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Maryland motor carrier program performance enhancement.
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  • Abstract:
    Using the inspection summary data (24-1 reports) from SHA for years 2006 to 2010 and inspection and violation

    files of Motor Carrier Management Information System (MCMIS) for the same years, the Maryland State Police

    (MSP) and Maryland Transportation Authority Police (MdTAP) roadside inspections were evaluated. The

    comparison with peer states and the national trend found that the roadside inspections of Maryland are effective.

    Specifically, Maryland conducted more inspections than many other states in terms of the absolute number of

    inspections and the number of inspections normalized by population and VMT. In addition, reduction in violations in

    Maryland was noticeable during these study years, a larger drop than the national average. This trend analysis

    suggests that population of safe trucks in Maryland has been increasing gradually, at rates higher than the national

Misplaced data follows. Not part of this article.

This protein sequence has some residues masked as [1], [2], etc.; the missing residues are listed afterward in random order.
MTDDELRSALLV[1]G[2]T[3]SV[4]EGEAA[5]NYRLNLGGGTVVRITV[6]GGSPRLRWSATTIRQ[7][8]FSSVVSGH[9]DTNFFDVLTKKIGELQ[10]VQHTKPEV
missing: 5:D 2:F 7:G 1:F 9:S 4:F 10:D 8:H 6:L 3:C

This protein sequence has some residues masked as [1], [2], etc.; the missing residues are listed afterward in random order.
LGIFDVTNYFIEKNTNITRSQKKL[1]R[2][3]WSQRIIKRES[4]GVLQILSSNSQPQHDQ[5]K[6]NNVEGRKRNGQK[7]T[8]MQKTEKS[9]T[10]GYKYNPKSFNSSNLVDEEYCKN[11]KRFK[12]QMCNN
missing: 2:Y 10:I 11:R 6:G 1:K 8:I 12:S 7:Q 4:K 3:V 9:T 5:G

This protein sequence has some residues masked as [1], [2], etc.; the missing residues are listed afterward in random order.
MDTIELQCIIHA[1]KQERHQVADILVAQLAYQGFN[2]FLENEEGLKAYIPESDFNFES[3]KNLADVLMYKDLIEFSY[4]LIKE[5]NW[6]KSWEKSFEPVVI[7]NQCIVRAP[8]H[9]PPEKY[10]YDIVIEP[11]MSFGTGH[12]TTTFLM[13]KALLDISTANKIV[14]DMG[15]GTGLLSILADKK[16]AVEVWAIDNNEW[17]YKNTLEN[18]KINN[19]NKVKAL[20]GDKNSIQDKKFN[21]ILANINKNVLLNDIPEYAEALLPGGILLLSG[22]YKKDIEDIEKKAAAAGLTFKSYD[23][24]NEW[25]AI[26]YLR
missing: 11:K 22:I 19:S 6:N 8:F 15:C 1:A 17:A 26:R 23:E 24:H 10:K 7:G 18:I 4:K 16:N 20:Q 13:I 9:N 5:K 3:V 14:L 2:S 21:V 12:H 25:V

averages. This population of safe trucks may be the result of the effectiveness of prior inspection programs in the

    state and nationally. The Integer Programming resource allocation model successfully reallocated existing resources

    in a way to maximize benefits from avoided crashes. The modeling findings suggest that the current level of

    inspections, i.e. without resource reallocation, are quite effective and generate significant benefits to Maryland

    citizens. With resource reallocation, the benefits would increase significantly. Depending on scenarios, the

    percentage increase of additional benefits gained by resource reallocation ranges between 14.58% and 28.18% for

    the MSP roadside inspection program, and between 9.01% and 22.62% for the MdTAP roadside inspection program.

    A budget increase scenario was also considered. A budget increase of 10% using current inspection capacity, and

    assuming a 40% crash reduction coefficient, would result in MSP and MdTAP increasing benefits by 2.22% and

    7.23% respectively. At the disaggregated level, the model recommends TWIS to conduct more level I and level II

    inspections, and fewer level III inspections. On the other hand, for MdTAP and MSP Roving County, an increase in

    level III inspections would have a significant impact on capturing potentially dangerous drivers who avoid fixed

    inspection locations on purpose.

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